Karyotype is a test to identify and evaluate the size, shape, and number of chromosomes in a sample of body cells. Extra or missing chromosomes, or abnormal positions of chromosome pieces, can cause problems with a person's growth, development, and body functions.
Why It Is Done
Karyotyping is done to:
Find out whether the chromosomes of an adult have a change that can be passed on to a child.
Find out whether a chromosome defect is preventing a woman from becoming pregnant or is causing miscarriages.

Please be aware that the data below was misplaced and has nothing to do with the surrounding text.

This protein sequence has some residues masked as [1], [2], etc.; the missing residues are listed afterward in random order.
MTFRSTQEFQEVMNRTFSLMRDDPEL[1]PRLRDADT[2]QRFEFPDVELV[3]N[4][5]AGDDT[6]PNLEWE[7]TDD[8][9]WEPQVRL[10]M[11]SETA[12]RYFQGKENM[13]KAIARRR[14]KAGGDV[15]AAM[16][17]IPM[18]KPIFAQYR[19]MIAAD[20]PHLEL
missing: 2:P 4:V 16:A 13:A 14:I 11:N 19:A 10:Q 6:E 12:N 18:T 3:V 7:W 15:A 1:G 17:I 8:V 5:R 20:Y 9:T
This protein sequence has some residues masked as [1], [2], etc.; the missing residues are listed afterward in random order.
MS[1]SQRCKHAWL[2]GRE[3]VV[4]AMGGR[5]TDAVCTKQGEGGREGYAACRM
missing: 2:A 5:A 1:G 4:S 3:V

Find out whether a chromosome defect is present in a fetus. Karyotyping also may be done to find out whether chromosomal problems may have caused a fetus to be stillborn.
Find out the cause of a baby's birth defects or disability.
Help determine the appropriate treatment for some types of cancer.
Identify the sex of a person by checking for the presence of the Y chromosome. This may be done when a newborn's sex is not clear.